October 19

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GSK continues to donate Albendazole tablets in the fight to eliminate Lymphatic Filariasis in Fiji.

I was honoured to be invited and especially as a representative of GSK to the launch of the Lymphatic Filariasis Mass Drug Administration campaign at the Ministry of Health head quarters on Thursday 15th October 2015 in Suva. The launch was opened by Health Minister Jone Usamate who said “lymphatic filariasis commonly known as tauna in the iTaukei dialect has been a burden for several decades to the lives of Fijians, particularly those living in the rural areas”. GSK donate thousands of Albendazole tablets every year to support this invaluable programme protecting Fijians from this painful and profoundly disfiguring condition. This programme aims to cover the Eastern division, Taveuni in the Northern division and also the Malolo Island in the Western Division; these communities have recently been identified as Lymphatic Filariasis prevalent areas. The target of the programme this year is to treat 80% or more of these residents. This target is crucial in aiming to achieve the global and regional commitment made by the Ministry in 2001 of a prevalence rate of Lymphatic Filariasis to less than 1%.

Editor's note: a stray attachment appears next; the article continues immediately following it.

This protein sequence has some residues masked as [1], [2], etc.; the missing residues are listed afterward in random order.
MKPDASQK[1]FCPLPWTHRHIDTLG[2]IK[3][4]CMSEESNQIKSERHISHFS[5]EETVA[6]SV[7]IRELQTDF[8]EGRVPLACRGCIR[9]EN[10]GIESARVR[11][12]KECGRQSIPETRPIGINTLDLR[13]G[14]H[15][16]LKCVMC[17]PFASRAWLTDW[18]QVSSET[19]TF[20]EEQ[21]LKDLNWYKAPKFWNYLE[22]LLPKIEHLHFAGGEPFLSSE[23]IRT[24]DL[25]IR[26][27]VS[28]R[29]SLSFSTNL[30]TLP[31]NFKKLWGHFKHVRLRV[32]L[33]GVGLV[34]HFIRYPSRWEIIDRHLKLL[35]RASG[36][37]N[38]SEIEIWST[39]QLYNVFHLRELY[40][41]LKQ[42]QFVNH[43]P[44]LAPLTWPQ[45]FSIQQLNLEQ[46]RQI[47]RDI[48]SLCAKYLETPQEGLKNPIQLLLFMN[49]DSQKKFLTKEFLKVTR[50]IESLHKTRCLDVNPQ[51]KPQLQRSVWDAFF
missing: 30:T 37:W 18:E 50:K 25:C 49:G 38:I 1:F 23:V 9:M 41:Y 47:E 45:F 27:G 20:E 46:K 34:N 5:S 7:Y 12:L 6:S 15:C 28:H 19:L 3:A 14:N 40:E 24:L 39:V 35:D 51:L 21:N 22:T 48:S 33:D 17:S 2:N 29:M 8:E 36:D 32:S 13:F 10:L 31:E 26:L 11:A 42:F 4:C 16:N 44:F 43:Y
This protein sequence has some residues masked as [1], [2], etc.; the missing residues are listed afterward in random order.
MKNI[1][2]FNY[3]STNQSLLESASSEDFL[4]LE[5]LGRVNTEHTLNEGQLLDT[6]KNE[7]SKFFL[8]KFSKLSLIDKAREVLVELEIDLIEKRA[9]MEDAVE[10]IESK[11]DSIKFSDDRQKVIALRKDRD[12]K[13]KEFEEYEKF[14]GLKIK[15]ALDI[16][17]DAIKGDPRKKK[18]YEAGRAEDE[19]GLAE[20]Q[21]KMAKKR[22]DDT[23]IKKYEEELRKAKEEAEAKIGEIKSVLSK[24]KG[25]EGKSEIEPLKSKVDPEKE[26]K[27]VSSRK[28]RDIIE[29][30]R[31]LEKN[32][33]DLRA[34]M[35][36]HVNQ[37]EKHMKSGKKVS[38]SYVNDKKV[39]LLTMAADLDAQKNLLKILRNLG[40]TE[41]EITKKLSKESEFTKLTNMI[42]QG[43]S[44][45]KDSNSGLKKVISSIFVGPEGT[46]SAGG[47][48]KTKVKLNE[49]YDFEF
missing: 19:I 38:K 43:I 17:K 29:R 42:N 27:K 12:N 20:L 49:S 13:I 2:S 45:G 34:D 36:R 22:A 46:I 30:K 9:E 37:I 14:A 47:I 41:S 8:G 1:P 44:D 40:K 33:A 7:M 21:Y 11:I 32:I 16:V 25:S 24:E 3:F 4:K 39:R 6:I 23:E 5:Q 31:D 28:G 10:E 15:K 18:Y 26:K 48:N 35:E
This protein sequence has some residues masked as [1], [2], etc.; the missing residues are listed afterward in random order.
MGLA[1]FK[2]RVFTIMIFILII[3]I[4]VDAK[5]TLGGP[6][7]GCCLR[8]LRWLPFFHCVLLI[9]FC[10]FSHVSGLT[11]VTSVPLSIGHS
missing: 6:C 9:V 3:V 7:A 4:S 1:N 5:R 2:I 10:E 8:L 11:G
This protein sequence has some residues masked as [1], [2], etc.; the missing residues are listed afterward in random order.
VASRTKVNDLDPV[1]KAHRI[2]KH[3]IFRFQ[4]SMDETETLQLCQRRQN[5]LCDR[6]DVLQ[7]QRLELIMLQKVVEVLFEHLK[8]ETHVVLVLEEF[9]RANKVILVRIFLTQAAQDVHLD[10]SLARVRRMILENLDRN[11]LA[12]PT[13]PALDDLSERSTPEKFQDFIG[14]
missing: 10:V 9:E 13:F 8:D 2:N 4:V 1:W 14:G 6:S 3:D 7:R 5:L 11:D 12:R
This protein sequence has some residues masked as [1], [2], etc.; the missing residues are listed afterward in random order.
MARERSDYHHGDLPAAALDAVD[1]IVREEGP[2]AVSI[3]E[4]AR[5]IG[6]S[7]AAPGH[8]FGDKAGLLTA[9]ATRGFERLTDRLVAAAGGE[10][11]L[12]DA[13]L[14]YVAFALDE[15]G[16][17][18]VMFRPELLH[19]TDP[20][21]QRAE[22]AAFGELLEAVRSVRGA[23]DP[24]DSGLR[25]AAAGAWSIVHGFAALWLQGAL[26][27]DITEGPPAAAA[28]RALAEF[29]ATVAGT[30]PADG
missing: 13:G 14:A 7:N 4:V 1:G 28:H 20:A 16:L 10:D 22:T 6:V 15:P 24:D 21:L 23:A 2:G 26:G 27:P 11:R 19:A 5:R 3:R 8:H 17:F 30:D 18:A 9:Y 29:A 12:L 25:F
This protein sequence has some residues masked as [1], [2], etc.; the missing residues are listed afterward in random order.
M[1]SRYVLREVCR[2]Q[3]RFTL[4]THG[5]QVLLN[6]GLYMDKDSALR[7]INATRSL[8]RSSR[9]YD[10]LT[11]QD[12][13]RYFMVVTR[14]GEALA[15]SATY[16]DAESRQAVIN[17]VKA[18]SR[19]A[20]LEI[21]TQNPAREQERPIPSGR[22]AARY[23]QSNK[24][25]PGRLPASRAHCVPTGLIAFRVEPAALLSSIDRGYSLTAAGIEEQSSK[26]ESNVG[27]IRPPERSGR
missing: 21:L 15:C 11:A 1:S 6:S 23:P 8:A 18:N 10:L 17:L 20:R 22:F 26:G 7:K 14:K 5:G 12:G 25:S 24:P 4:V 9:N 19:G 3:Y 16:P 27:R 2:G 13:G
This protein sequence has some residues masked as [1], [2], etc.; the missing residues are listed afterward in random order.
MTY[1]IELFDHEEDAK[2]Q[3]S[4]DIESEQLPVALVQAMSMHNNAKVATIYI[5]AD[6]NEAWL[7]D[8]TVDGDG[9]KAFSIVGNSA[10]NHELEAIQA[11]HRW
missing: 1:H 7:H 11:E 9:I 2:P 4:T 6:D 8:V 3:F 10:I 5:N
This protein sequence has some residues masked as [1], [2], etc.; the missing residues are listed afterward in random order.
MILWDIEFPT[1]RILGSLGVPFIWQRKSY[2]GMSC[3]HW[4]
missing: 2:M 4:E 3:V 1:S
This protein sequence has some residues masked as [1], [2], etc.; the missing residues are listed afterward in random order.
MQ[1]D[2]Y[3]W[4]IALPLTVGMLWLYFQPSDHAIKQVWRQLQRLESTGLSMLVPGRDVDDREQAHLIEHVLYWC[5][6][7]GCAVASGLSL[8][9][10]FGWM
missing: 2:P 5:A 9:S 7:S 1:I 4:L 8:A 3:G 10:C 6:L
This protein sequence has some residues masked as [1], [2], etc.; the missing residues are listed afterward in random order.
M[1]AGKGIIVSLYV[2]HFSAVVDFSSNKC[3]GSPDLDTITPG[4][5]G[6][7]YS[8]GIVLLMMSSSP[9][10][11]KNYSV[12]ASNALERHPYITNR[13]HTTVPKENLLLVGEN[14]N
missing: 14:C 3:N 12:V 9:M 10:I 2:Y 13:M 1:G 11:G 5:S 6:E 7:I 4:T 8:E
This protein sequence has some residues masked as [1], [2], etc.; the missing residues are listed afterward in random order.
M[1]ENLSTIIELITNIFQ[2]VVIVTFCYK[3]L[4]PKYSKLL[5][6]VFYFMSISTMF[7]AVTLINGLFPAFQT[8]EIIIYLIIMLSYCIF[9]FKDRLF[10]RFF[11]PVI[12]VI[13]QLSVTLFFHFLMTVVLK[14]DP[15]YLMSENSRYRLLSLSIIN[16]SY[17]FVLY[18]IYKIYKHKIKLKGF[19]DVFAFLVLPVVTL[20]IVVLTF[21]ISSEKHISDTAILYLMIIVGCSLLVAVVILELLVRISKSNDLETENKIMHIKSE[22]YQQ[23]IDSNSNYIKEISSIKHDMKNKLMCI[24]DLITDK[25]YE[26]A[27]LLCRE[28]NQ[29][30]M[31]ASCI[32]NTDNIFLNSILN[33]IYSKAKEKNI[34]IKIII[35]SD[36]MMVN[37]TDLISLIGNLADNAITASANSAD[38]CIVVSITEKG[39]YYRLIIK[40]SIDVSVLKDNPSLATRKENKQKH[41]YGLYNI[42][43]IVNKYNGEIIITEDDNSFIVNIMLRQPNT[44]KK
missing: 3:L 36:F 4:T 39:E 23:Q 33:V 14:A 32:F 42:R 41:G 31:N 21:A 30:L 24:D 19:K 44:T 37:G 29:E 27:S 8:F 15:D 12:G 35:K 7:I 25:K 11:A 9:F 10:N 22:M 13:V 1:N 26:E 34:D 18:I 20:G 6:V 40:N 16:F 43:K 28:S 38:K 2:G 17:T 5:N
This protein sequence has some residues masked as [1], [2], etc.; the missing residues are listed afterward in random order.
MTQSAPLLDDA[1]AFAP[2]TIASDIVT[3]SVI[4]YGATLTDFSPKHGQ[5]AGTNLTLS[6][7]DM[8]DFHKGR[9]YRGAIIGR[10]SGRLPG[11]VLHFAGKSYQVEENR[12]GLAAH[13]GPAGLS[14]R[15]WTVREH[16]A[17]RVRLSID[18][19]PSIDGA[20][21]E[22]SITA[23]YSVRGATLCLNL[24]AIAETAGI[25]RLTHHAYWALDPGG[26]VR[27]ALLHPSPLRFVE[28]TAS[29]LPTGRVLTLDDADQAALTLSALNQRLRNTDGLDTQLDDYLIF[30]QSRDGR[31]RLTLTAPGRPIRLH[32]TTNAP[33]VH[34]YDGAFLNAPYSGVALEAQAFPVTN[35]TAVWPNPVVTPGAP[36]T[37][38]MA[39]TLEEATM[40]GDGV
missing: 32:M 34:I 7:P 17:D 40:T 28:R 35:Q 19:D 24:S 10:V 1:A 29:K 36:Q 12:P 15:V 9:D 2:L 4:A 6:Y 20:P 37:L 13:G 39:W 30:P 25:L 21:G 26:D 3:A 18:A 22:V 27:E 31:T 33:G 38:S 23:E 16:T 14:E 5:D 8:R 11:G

Health Minister Jone Usamate taking his tablets.

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In 2001 a prevalence rate of 16% was recorded with a repeat blood survey in 2007 showing a significant decrease to 9.6%, these figures prove that the donation of Albendozole by GSK to support this programme really does change people’s lives and the tablets only need to be administered annually…fantastic!! I felt privileged to witness such a life changing launch even though this is not part of my Pulse programme it is definitely part of the bigger picture and I couldn’t miss this opportunity to BLOG about the things we do that really do make a difference to people’s lives.

Albendazole and educational leaflet

Albendazole and educational leaflet

What is Lymphatic Filariasis?

Lymphatic Filariasis is caused by a microscopic worm ‘wucherera bancrofti’ and transmitted from an infected person via a mosquito to the next host. Lymphatic Filariasis infection mostly occurs in child hood causing hidden damage to the lymphatic system. Symptoms of this disease which appear later in adult life are elephantitis (swelling of the legs) hydrocoeles (swelling of the scrotum) and lymphodema (cycles of fever) which can lead to permanent disability and disfiguration.

Nurse and Health Worker who will be distributing the tablets

Nurse and Health Worker who will be distributing the tablets